You need to read this letter if you’re a missionary or a pastor of a missionary!
Charles Haddon Spurgeon wrote the letter to a new missionary to north Africa named Patrick. It appears that he may have been the first missionary from the Pastor’s College Missionary Association.
As a missionary myself I found the content to be remarkably true, thoroughly practical, and solidly grounded in God’s Word.
(I found the letter below in this book)
Dr. Mr. Patrick,
I rejoice at the ways cleared for you going to north Africa. As a brother looking to our own funds for support you are the first representative of the foreign mission of the college, and I am the more earnest that you should lead the way gloriously. I am sure from your personal character, and from your course in college that I may place unlimited confidence in you; and far more is my confidence in the Lord whom you and I unitedly serve with our whole hearts. He will help you to play the man. A blend of zeal, patience, and wisdom will be needed in the mission so new, dealing with such a peculiar people.
You believe that the gospel will meet the need of any creature in the form of man, whether Jew or Gentile, Mahometan or heathen. You will keep wholly and only to the cross. There hangs our hope, as well as the hope of those to whom we go. Hammer away with the old gospel; and let those who like it use the miserable wooden mallet of mere reason. The Lord will be with you. Take special care to be much with HIM. Without the means of grace in the lone land as you will probably ere long, ‘give attention to reading’ the one and only book, and be often carried away to heaven on the wings of prayer and meditation.
Write us often that you may keep up the interest of the brethern, and of my constituency in the glorious work. Be of good courage while you are dumb and the language of the people, and feel the fire burning within with the power to let its heat warm the people. Carry your daily worries to your master and they will not be worries. Aspire to be another ‘Patrick’– The apostle of north Africa, as he was of Ireland.
On your head may the Holy Spirit pour of the anointing oil and may you often be constrained to sing as I do, –
Oh to grace how great the debtor
Daily I’m constrained to be.
God himself bless you
Yours in Christ Jesus,
C. H. Spurgeon
A few observations
Below are a few of my personal observations about this letter. If you know me, you know how much I value good communication. Personal communication is just as vital as public and it seems Spurgeon did well in both.
- Spurgeon took the time to do what few pastors do today; write personal letters to missionaries! This shows the value he placed on missionary work and upon the missionaries themselves. He knew it was not easy and he knew they would need his encouragement.
- Always an encourager, Spurgeon spurred Patrick on to great work with a clear vote of confidence in his character, however he did not let this confidence in Patrick over-shadow his confidence in the Lord in whom Patrick would also need to have full confidence as a missionary.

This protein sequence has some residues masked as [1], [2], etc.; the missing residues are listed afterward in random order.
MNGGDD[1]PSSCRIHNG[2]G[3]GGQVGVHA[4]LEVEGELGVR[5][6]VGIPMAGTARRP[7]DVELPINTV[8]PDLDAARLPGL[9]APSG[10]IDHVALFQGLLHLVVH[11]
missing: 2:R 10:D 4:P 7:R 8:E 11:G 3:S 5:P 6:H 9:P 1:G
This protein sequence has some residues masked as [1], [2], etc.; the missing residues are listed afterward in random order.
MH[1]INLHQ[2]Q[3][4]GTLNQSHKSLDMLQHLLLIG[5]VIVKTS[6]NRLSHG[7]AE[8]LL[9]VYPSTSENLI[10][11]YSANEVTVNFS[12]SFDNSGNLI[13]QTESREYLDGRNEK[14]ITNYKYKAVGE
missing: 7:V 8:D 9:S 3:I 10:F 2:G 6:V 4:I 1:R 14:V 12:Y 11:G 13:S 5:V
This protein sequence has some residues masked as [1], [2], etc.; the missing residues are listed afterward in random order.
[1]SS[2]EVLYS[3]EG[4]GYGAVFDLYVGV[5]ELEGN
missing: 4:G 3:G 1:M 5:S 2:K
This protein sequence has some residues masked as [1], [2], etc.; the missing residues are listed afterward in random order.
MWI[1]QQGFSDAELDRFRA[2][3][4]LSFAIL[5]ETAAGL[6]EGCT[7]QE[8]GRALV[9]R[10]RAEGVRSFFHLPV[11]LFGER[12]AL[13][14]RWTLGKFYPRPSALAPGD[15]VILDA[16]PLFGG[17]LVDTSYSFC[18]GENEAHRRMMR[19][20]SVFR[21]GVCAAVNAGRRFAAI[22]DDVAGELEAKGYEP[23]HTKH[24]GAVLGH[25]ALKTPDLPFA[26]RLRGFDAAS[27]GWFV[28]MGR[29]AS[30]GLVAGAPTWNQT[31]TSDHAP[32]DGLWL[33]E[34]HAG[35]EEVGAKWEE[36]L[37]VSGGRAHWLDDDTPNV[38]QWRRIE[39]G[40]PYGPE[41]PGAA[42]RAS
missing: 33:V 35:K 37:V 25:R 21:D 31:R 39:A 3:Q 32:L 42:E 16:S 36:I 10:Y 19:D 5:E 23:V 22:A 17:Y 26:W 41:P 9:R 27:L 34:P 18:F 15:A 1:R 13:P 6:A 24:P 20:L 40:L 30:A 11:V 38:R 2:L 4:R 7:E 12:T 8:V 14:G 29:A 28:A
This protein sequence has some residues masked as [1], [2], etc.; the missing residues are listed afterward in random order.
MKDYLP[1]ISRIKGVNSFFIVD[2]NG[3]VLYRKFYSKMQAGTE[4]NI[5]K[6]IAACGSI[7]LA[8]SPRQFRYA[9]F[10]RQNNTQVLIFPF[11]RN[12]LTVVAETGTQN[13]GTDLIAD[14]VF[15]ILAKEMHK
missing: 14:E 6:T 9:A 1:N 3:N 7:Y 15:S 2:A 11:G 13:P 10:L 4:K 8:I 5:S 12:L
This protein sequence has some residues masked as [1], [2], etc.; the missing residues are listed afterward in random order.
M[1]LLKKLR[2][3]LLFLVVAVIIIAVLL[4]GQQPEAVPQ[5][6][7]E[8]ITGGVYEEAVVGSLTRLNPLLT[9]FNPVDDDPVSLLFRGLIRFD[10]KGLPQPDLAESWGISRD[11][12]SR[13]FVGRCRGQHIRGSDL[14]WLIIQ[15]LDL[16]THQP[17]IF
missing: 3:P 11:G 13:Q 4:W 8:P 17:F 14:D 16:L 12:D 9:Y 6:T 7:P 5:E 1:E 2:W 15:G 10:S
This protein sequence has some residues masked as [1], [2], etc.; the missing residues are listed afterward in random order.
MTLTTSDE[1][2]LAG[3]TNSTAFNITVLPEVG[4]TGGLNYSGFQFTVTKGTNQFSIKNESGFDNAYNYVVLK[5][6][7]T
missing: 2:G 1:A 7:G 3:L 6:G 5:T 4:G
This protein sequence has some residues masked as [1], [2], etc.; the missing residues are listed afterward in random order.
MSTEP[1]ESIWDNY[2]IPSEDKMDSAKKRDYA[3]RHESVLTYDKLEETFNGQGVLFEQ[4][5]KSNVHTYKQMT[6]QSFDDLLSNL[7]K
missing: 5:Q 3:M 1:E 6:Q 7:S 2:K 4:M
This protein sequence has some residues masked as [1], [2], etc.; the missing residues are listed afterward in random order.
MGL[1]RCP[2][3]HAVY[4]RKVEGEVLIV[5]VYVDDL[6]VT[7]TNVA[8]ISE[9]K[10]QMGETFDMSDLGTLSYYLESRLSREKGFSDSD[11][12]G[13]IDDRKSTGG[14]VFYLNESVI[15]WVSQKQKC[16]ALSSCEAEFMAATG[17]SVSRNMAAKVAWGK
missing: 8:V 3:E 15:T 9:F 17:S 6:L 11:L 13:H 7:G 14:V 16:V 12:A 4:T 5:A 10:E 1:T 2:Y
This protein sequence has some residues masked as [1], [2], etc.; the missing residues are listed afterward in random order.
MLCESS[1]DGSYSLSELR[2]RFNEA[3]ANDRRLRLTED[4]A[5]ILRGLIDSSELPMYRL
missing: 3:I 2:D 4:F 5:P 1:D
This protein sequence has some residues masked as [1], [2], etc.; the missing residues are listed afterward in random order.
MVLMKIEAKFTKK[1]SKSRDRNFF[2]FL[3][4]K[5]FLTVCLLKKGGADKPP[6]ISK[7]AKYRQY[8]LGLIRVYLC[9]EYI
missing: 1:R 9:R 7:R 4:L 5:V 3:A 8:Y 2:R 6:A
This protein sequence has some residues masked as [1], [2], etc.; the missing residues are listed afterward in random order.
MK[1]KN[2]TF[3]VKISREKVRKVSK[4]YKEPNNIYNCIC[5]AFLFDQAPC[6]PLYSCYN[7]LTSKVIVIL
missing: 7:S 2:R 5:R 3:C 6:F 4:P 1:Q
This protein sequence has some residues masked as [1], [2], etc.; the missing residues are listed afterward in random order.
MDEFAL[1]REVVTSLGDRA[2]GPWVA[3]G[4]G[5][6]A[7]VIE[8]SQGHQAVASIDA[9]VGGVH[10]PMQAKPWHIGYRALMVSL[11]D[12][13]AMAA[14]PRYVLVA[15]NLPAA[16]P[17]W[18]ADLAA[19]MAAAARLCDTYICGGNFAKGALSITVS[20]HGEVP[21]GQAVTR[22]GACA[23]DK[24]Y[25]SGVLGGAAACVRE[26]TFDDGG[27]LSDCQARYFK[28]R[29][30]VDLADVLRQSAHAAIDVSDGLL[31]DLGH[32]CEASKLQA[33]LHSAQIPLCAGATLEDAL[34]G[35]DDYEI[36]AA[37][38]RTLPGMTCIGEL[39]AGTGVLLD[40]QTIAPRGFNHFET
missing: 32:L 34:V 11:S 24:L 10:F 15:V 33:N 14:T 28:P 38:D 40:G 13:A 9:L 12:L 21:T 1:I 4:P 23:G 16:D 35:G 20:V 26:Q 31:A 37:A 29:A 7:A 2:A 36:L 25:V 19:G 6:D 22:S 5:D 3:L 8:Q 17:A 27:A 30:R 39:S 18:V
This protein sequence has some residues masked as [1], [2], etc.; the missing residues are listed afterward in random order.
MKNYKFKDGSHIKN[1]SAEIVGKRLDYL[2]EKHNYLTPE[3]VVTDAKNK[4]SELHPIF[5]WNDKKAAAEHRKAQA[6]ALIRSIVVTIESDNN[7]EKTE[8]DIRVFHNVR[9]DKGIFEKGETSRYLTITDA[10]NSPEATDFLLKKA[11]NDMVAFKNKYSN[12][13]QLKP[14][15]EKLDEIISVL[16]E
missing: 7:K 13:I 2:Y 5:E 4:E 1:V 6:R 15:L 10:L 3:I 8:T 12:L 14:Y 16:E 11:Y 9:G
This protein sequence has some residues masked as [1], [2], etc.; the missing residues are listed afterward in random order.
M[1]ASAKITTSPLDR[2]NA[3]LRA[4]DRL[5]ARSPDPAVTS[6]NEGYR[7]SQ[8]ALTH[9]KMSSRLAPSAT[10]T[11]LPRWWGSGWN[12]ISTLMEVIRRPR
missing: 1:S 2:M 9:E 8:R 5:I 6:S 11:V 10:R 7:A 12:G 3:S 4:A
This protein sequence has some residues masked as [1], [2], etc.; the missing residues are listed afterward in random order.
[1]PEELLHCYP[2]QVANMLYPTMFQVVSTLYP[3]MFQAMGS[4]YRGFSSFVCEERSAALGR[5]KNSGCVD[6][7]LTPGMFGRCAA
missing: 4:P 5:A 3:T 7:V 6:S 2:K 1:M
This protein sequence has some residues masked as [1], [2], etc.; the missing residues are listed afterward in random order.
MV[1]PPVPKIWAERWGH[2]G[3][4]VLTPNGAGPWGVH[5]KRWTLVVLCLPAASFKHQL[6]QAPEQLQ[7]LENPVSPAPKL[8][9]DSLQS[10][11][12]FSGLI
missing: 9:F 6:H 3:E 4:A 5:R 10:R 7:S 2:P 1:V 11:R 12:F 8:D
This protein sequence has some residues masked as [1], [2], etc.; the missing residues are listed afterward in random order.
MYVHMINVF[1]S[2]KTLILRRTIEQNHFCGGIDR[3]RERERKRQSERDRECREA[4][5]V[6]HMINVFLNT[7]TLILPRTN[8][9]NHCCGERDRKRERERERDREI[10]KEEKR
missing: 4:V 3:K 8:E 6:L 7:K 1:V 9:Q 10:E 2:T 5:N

- Knowing the work would not be easy, he didn’t paint a rosy picture for Patrick but rather told him he would need a blend of zeal, patience, and wisdom. How vital are each of these for a new missionary.
- Spurgeon quickly turns Patrick’s attention to the centrality of the gospel and the importance of the depth of his own faith in the gospel. It’s so easy to lose this gospel focus even as a missionary you can be distracted by the activity of ministry and forget the centrality of the gospel.
- Before exhorting Patrick to preach the gospel to others he encourages him to personally stay close to the cross. How many missionaries have lost their effectiveness in ministry and passion for the gospel because they have not stayed close to the cross in their private lives! We missionaries need this reminder!
- Spurgeon gives both encouraging truths “The Lord will be with you!” and indispensable exhortations, “Take special care to be much with him!”
- Personal Bible reading and prayer found a key place in Spurgeon’s encouragement. How often it is the lack or the weakness of these two that bring a missionary down.
- Missionaries can’t afford not to communicate and Spurgeon knew this was imperative for long-term support and success of the mission.
- Spurgeon knew language learning could possibly be one of the greatest discouragements in missionary life, he encouraged Patrick to allow his gospel passion for the people he was serving be the greatest motivation in language learning; a fire that would warm others!
- It’s often the little daily worries that pile up into unmoved, unbearable, unprayed-over mountains of ministry planning, people problems, and stressful situations. Oh how missionaries must learn to pray these over into the hands of our powerful and able God!
- Finally Spurgeon gives an example of his own personal worship as a sinful soul saved by grace. He encourages Patrick to do the same, singing to God in the power of the Holy Spirit. We need missionaries that have personal private worship of God which burns within their souls daily!
A word to pastors
Please take this letter from Spurgeon as a fine example of how you can personally encourage, exhort, and help missionaries who are under your care and who receive your support. We missionaries need more pastors who write this way!
A word to missionaries
Please take this letter to heart, as the encouragements and exhortations given are vital to your spiritual health, your success in ministry, and your ongoing financial support!